Andrew has also started a foundation called Hearts at Large, which raises awareness for organ donation and collects the stories of people whose lives have been saved by it. 

For Andrew, paying it forward is not just a thing he occasionally does, it’s a mantra for his life. 

Photo by Louis Hansel on Unsplash
True

This story was originally shared on Capital One.

Inside the walls of her kitchen at her childhood home in Guatemala, Evelyn Klohr, the founder of a Washington, D.C.-area bakery called Kakeshionista, was taught a lesson that remains central to her business operations today.

"Baking cakes gave me the confidence to believe in my own brand and now I put my heart into giving my customers something they'll enjoy eating," Klohr said.

While driven to launch her own baking business, pursuing a dream in the culinary arts was economically challenging for Klohr. In the United States, culinary schools can open doors to future careers, but the cost of entry can be upwards of $36,000 a year.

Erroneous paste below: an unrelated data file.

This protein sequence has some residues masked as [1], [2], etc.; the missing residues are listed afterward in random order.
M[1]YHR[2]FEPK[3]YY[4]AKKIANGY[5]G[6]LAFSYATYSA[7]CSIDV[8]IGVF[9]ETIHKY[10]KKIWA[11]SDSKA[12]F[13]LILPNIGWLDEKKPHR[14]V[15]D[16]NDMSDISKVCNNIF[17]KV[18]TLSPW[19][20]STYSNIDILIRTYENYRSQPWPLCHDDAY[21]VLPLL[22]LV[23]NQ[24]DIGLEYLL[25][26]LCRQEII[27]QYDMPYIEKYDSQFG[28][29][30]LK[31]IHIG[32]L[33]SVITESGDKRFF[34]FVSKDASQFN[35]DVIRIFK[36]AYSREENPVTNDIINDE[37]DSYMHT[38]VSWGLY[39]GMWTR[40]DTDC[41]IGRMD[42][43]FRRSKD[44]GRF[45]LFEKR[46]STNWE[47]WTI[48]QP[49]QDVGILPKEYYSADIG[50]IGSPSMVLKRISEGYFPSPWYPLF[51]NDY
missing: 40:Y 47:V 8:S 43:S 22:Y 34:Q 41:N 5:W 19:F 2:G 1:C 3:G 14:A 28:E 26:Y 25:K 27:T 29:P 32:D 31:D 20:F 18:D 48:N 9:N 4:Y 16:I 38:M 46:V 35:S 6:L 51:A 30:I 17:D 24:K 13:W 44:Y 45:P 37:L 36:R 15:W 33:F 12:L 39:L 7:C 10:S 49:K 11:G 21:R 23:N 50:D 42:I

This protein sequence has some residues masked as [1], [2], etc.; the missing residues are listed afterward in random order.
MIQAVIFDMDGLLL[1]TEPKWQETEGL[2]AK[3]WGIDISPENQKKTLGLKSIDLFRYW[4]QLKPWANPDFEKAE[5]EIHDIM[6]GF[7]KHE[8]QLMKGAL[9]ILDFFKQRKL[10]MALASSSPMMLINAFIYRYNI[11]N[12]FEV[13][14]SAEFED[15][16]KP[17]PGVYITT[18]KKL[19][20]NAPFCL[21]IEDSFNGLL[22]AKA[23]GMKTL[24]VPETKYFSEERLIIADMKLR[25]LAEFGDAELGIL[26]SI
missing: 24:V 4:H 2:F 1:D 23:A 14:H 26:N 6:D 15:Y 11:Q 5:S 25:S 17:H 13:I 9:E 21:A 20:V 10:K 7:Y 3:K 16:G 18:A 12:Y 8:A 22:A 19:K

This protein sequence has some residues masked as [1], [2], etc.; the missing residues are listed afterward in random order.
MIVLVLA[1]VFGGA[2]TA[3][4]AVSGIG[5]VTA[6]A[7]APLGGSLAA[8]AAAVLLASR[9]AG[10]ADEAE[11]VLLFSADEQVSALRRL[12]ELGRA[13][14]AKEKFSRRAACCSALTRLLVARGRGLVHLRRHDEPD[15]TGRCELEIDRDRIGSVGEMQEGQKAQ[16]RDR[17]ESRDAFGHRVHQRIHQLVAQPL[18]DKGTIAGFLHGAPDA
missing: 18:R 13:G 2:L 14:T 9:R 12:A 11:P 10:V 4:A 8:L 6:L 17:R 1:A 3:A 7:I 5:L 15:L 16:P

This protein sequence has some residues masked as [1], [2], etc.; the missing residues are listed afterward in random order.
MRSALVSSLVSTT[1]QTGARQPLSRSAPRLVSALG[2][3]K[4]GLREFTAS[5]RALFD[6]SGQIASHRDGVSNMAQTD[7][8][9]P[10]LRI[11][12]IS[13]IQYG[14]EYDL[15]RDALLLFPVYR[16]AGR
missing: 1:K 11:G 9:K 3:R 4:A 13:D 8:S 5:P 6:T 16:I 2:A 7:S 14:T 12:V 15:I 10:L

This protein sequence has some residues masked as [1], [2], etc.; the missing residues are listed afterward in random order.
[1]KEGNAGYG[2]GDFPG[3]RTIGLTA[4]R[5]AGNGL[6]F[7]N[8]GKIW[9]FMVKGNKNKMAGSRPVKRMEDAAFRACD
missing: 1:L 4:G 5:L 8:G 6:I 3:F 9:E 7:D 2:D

Through a friend, Klohr learned about La Cocina VA, a nonprofit dedicated to providing job training and entrepreneurship development services at a training facility in the Washington, D.C-area.

La Cocina VA's, which translates to "the kitchen" in Spanish, offers its Bilingual Culinary Training program to prepare low-and moderate-income individuals from diverse backgrounds to launch careers in the food industry.

That program gave Klohr the ability to fully immerse herself in the baking industry within a professional kitchen facility and receive training in an array of subjects including culinary skills, food safety, career development and English language classes.

Keep Reading Show less

Image is a representation of the grandfather, not the anonymous subject of the story.